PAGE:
I gave her my gloves, a little hug and said a quick prayer with her for safety on the road. As I was walking over to my car, she said, 'So, are you like an angel or something?'
This definitely made me cry. I said, 'Sweetie, at this time of year angels are really busy, so sometimes God uses regular people.'
It was so incredible to be a part of someone else's miracle. And of course, you guessed it, when I got in my car it started right away and got me home with no problem. I'll put it in the shop tomorrow to check, but I suspect the mechanic won't find anything wrong.
Sometimes the angels fly so close enough to you that you can hear the flutter of their wings...
~ Author Unknown

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"…we can feel the real joy of giving when we're doing something for others knowing that we're simply doing it for ourselves - we're doing it for our own joy."
~ Author Unknown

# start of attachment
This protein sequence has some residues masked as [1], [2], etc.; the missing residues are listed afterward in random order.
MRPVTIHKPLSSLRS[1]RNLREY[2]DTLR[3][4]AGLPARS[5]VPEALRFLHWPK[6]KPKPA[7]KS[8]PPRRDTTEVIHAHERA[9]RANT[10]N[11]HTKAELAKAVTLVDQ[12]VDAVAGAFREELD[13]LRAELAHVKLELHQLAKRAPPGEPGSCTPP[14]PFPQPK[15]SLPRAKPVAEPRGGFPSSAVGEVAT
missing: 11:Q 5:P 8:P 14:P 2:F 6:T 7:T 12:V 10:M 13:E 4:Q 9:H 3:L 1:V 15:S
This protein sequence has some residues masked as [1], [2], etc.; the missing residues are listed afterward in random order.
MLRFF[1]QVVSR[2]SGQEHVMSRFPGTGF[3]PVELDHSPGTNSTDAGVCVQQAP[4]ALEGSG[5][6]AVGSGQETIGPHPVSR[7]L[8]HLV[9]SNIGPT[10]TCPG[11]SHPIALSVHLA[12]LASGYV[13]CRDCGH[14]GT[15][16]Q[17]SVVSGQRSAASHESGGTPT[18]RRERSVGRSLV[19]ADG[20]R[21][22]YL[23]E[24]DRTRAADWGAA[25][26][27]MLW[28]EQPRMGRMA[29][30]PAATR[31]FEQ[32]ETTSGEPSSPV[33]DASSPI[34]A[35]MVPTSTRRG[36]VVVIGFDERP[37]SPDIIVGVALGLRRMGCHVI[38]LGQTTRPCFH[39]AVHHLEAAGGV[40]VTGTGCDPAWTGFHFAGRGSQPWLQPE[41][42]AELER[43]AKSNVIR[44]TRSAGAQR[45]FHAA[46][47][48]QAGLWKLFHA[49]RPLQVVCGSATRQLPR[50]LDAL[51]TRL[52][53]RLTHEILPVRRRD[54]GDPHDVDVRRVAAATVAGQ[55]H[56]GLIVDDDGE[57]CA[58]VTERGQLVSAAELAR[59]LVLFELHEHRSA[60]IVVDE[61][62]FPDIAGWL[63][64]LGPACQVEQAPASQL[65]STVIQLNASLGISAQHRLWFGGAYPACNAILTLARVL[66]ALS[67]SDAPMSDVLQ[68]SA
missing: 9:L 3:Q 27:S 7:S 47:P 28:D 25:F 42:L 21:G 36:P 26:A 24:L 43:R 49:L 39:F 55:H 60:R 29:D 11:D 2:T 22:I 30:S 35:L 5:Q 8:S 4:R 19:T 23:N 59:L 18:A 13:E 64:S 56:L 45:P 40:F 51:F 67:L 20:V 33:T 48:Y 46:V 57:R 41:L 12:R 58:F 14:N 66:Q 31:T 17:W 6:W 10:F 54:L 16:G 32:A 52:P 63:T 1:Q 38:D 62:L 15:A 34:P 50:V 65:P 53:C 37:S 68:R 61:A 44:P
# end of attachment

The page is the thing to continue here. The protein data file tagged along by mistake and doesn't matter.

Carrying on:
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Tuesday, December 14, 2010

2010-51 - Wild Flowers…

Each spring brings a new blossom of wildflowers in the ditches along the highway I travel daily to work.
There is one particular blue flower that has always caught my eye. I've noticed that it blooms only in the morning hours, the afternoon sun is too warm for it. Every day for approximately two weeks, I see those beautiful flowers.
This spring, I started a wildflower garden in our yard. I can look out of the kitchen window while doing the dishes and see the flowers. I've often thought that those lovely blue flowers from the ditch would look great in that bed alongside other wildflowers. Every day I drove past the flowers thinking, "I'll stop on my way home and dig them." Gee, I don't want to get my good clothes dirty..." Whatever the reason, I never stopped to dig them.
One day on my way home from work, I was saddened to see that the highway department had mowed the ditches and the pretty blue flowers were gone. I thought to myself, "Way to go, you waited too long. You should have done it when you first saw them blooming this spring.
"A week ago we were shocked and saddened to learn that my oldest sister-in-law has a terminal brain tumor. She is 20 years older than my husband and unfortunately, because of age and distance, we haven't been as close as we all would have liked. I couldn't help but see the connection between the pretty blue flowers and the relationship between my husband's sister and us. I do believe that God has given us some time left to plant some wonderful memories that will bloom every year for us.